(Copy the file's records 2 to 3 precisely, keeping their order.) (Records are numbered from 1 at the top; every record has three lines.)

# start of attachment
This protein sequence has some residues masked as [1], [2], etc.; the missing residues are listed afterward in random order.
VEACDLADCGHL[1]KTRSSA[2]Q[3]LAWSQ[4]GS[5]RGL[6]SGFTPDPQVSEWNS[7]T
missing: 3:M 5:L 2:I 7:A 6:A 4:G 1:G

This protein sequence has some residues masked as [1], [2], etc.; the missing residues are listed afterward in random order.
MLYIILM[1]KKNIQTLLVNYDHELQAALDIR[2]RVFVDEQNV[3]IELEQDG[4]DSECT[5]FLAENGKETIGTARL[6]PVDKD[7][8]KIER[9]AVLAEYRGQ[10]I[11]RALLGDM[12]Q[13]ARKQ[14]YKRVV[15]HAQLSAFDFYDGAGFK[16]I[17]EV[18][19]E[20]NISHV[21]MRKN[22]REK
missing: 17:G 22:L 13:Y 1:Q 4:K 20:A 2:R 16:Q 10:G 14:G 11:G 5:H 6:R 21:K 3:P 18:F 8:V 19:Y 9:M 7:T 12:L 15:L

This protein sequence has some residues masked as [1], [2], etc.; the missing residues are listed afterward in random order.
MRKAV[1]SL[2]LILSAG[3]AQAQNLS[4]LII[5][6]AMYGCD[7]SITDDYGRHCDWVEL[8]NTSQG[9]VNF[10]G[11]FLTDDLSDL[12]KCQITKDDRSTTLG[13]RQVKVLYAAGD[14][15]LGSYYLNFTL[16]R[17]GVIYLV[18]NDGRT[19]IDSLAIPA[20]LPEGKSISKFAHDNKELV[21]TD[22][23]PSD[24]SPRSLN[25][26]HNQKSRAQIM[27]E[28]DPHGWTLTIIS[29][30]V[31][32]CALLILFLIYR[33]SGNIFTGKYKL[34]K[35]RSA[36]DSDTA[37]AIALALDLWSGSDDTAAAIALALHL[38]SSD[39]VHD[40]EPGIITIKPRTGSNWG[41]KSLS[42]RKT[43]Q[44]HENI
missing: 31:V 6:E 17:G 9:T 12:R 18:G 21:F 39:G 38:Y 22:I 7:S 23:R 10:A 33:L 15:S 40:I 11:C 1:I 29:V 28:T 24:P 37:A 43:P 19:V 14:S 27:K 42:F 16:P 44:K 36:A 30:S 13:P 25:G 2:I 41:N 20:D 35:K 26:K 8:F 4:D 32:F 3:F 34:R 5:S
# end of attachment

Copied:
This protein sequence has some residues masked as [1], [2], etc.; the missing residues are listed afterward in random order.
MLYIILM[1]KKNIQTLLVNYDHELQAALDIR[2]RVFVDEQNV[3]IELEQDG[4]DSECT[5]FLAENGKETIGTARL[6]PVDKD[7][8]KIER[9]AVLAEYRGQ[10]I[11]RALLGDM[12]Q[13]ARKQ[14]YKRVV[15]HAQLSAFDFYDGAGFK[16]I[17]EV[18][19]E[20]NISHV[21]MRKN[22]REK
missing: 17:G 22:L 13:Y 1:Q 4:K 20:A 2:R 16:Q 10:G 14:G 11:G 5:H 6:R 21:K 3:P 18:F 8:V 19:Y 9:M 7:T 12:L 15:L

This protein sequence has some residues masked as [1], [2], etc.; the missing residues are listed afterward in random order.
MRKAV[1]SL[2]LILSAG[3]AQAQNLS[4]LII[5][6]AMYGCD[7]SITDDYGRHCDWVEL[8]NTSQG[9]VNF[10]G[11]FLTDDLSDL[12]KCQITKDDRSTTLG[13]RQVKVLYAAGD[14][15]LGSYYLNFTL[16]R[17]GVIYLV[18]NDGRT[19]IDSLAIPA[20]LPEGKSISKFAHDNKELV[21]TD[22][23]PSD[24]SPRSLN[25][26]HNQKSRAQIM[27]E[28]DPHGWTLTIIS[29][30]V[31][32]CALLILFLIYR[33]SGNIFTGKYKL[34]K[35]RSA[36]DSDTA[37]AIALALDLWSGSDDTAAAIALALHL[38]SSD[39]VHD[40]EPGIITIKPRTGSNWG[41]KSLS[42]RKT[43]Q[44]HENI
missing: 31:V 6:E 17:G 9:T 12:R 18:G 21:F 39:G 38:Y 22:I 7:S 23:R 10:A 33:L 15:S 40:I 11:C 1:I 29:V 28:T 24:P 37:A 43:P 19:V 14:S 27:K 42:F 16:P 44:K 36:A 30:S 13:P 25:G 2:I 41:N 20:D 35:K 26:K 8:F 4:D 32:F 3:F 34:R 5:S